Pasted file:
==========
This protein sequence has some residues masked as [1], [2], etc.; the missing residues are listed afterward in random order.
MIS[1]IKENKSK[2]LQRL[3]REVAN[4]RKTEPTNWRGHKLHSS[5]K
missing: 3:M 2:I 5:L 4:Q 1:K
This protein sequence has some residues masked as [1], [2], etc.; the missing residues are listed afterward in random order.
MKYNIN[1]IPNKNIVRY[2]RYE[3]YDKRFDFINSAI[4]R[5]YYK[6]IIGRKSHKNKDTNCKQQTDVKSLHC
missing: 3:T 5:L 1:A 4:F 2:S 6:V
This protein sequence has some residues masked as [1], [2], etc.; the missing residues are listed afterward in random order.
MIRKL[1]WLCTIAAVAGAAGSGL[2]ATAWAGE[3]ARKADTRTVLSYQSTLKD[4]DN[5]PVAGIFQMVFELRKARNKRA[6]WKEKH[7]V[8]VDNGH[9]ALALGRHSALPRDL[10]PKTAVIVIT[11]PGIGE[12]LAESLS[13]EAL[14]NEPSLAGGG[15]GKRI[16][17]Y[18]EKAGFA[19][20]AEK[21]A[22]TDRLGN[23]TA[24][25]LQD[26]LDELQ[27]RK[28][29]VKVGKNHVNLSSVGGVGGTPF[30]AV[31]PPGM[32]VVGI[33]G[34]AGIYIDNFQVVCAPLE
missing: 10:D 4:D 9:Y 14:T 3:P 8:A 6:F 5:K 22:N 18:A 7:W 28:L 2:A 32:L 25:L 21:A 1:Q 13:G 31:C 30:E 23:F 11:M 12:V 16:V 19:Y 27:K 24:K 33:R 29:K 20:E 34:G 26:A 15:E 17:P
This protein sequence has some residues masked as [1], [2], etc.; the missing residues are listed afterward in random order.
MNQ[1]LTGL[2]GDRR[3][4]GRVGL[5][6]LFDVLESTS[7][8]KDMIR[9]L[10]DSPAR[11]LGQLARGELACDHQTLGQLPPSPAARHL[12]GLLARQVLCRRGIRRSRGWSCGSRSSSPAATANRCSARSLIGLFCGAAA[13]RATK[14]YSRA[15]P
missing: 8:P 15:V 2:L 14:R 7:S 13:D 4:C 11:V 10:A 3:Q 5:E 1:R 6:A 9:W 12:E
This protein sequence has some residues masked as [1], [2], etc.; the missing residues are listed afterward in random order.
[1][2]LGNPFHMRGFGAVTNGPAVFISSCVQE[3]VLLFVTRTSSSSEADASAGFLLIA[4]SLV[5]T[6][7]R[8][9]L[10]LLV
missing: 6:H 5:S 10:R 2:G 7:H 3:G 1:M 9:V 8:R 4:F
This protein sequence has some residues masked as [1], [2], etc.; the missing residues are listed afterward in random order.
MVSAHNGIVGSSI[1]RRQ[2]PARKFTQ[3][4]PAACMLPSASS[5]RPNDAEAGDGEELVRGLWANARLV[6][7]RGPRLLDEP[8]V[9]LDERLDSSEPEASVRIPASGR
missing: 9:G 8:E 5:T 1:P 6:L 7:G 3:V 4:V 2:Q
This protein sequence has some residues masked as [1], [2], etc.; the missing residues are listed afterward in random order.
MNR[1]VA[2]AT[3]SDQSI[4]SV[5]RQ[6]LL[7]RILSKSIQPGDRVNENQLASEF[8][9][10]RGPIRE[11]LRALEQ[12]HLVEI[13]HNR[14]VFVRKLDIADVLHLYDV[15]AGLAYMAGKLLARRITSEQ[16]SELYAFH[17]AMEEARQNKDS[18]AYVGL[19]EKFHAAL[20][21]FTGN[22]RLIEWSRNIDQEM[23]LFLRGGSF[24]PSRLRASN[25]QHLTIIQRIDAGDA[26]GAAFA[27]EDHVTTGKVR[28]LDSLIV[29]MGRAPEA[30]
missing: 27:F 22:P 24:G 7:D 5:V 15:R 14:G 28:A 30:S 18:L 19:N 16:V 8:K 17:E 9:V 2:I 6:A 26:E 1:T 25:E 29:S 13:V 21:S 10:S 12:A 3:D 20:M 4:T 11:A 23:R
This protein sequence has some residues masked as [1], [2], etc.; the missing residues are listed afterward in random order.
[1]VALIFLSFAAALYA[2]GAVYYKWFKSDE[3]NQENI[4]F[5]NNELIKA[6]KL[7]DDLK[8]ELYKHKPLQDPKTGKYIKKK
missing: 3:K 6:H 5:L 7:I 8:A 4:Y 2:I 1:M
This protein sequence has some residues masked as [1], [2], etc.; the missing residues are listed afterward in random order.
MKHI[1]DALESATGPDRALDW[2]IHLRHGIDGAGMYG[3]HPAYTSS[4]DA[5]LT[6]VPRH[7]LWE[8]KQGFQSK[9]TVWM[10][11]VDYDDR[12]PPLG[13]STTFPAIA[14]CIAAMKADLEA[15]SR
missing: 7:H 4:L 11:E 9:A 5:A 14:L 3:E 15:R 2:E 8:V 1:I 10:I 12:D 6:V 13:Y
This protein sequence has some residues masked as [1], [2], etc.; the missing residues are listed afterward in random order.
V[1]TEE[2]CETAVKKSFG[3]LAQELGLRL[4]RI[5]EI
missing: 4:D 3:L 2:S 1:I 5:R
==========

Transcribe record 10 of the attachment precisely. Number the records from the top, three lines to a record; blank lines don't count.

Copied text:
This protein sequence has some residues masked as [1], [2], etc.; the missing residues are listed afterward in random order.
V[1]TEE[2]CETAVKKSFG[3]LAQELGLRL[4]RI[5]EI
missing: 4:D 3:L 2:S 1:I 5:R